Tab Energy: In Memoriam

Author: Conor Morey-Barrett

When I was little I would often crave McDonald’s immediately after watching one of their adverts on television.  “You’re so susceptible to advertising,” my mother would say.  As we get older we assume we’ll outgrow such weaknesses, but I find our susceptibility only becomes more refined.  Case in point, my manic love affair with Tab Energy. 

I first saw it across the fluorescent lit aisle of a convenience store during a late night snack run.  I told myself I was buying it because I was curious about how it tasted. I was curious about the cult appeal of TaB.  But I was really buying it for the can.  I was buying it for the infectious design.  Upon tasting it I realized I had come across the perfect commodity.

The marketing campaign for Tab Energy featured the claim that it tasted like, “liquid Jolly Rancher.”  While I understood this comparison, I felt the taste was more like a pink jellybean.  There were also hints of starfruit.  But differences in taste aside, I would generally describe it as a light candy soda.

As mentioned earlier, the design of the can was a major selling point.  The design firm Turner Duckworth updated the pink diagonal lines of the classic TaB can with a pattern subtly resembling Ben-Day dots.  The can itself was also slimmed out to be identical in shape to a Red Blue.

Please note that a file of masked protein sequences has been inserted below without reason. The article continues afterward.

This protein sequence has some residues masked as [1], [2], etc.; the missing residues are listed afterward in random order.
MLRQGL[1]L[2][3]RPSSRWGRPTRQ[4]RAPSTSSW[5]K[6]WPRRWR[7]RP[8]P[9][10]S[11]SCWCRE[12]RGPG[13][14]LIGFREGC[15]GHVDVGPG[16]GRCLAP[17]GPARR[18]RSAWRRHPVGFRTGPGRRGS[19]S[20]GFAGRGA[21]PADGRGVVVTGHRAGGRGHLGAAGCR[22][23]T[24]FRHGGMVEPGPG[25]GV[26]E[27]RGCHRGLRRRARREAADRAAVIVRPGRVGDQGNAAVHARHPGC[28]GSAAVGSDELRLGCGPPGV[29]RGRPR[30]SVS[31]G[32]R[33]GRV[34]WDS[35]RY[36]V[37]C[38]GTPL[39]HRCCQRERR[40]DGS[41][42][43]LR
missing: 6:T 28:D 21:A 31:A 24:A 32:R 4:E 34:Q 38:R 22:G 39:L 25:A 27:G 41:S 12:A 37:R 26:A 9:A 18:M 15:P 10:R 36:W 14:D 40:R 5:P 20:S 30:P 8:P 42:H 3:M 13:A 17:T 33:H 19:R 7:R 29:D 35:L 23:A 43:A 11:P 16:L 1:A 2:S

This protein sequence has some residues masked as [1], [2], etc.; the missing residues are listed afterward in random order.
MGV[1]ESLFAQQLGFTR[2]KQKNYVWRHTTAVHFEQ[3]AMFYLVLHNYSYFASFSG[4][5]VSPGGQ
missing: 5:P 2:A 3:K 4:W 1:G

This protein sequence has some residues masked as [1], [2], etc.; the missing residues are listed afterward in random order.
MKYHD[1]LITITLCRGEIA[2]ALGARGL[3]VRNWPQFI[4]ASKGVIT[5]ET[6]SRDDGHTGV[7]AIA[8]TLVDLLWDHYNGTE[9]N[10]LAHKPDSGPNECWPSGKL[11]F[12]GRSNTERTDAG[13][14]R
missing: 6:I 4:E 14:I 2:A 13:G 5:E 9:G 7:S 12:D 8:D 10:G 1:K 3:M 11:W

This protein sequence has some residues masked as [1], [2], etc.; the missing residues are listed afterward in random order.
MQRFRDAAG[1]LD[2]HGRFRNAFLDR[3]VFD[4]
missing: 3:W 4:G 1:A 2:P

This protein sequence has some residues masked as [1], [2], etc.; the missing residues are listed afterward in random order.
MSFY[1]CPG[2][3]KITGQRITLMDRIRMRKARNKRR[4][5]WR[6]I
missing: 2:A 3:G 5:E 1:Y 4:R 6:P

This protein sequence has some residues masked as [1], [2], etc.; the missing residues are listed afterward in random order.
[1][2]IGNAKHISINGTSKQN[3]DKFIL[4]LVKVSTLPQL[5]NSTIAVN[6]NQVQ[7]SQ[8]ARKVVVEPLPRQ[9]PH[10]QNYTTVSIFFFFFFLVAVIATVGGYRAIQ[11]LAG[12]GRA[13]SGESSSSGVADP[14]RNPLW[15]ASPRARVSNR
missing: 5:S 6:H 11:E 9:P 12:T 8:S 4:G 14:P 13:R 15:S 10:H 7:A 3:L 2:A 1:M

This combination of neo Pop design and sweet, synthetic nectar was enough to get me instantly hooked.  But there was nothing physically addicting about Tab Energy.  Rather, I was letting myself be taken in by the glamour of the advertising.  Something both retro and futuristic at the same time.  I was living in a totally imagined image and loving it.  I made a note of every store in a 25 mile radius which carried it.  A splash of that magnificent elixir would send me into a brief euphoria.  The taste was literally too good to be true.  It was as if from a fruit that could never exist within nature.  Prepared from test tubes or on an assembly line, yes, but never off a vine or branch.

Hyperreality in soft drinks is nothing new.  I recall seeing a drink simply called red soda once.  At this point I realized that soft drink companies were no longer concerned with marketing flavors which correlated to items from nature.  In the past, a red colored soda or candy signified a strawberry, cherry or raspberry flavor.  Consumers have now come to expect a synthetic, unnatural taste so soda companies no longer have to appeal to the magic of creating a natural tasting flavor through artificial means.  Now it is simply a matter of how good an artificial flavor tastes.  In this respect, TaB Energy was the creme de la creme.

They discontinued Tab Energy about two years ago.  I haven’t touched another energy drink since.  How could I?  Nothing would compare.  As Andy Warhol wrote in Yum, Yum, Yum, “TaB™ is TaB™ and no matter how rich you are, you can’t get a better one.”


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